'City folk' getting in the way of Qld's CSG development
UNINFORMED city slickers are sticking in the craw of Queensland's booming coal seam gas industry, even as support was increasing from those directly affected in rural areas.
The claim was made by John Cotter, chair of the GasFields Commission Queensland, in Brisbane on Wednesday.
The Commission is an independent group created by the Queensland Government to act as an "honest broker" on negotiations between farmers, gas companies and councils.
New laws give the commission the power to compel information from private companies and the government itself to ensure all sides are doing the right thing.
Mr Cotter addressed the peak conference for the oil and gas industry - APPEA 2013 - on Wednesday, claiming gas companies were failing "the barbecue test".
He said the industry litmus test was how the conversation went when someone at a backyard barbecue started talking about the CSG industry.
How would it rate? Poorly, he said.
But in his regular dealings with much of south-west Queensland where gas wells are beginning to dot the landscape, Mr Cotter said it was the city-dwellers, not the farmers, who were most fiercely opposed.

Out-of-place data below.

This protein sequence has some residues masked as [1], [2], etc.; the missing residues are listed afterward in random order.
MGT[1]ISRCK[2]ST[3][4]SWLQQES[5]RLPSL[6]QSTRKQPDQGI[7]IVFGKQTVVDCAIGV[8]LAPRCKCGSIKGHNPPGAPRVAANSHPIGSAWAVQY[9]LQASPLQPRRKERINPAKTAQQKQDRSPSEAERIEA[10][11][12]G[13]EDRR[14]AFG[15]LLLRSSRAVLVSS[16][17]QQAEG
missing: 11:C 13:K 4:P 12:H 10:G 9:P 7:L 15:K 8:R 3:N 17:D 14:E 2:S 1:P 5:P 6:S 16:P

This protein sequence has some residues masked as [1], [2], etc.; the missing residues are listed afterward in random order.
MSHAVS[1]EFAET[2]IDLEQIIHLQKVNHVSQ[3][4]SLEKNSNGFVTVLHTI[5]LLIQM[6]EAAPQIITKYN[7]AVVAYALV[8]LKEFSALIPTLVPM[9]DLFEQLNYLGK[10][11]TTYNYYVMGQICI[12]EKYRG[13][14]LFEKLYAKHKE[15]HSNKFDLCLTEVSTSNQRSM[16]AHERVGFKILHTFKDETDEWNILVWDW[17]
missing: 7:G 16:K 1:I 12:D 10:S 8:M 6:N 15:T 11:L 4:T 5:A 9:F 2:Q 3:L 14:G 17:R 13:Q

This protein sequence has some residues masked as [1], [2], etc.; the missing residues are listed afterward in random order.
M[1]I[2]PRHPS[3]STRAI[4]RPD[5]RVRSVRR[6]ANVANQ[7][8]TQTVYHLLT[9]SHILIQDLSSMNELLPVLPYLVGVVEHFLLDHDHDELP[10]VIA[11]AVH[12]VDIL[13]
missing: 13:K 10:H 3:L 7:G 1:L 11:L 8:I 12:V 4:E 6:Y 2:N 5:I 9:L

"There's no doubt there's a vacuum out there for information, particularly for people who aren't directly affected," Mr Cotter said.
"I think those who are directly affected in those communities tend to find that information available.
"But if you looked at the greater portion of south-east Queensland residents, their understanding of (government) conditions and the environment these guys have to extract under - it would be very low."
Less than a week ago, a protest was held near the south-west Queensland township of Tara - an area where concerns over health impacts have been reported but no link to the gas industry established.
Groups against CSG are also growing on the Sunshine Coast, Brisbane and Gold Coast.
"On the Sunshine Coast, I'd say it has nothing to do with them," Mr Cotter said.
"This is where the industry is failing badly - in ensuring the broader community understands.
"That (south-east Queensland) is totally dependent on this energy to start with and that it is produced in an environmentally and sustainable way."
It was for industry, he said, to take the lead on working with the community to tell its side.
"When there is a conversation around the barbecue and someone says, "This gas is terrible", someone else needs to say, "Hey that's not quite right".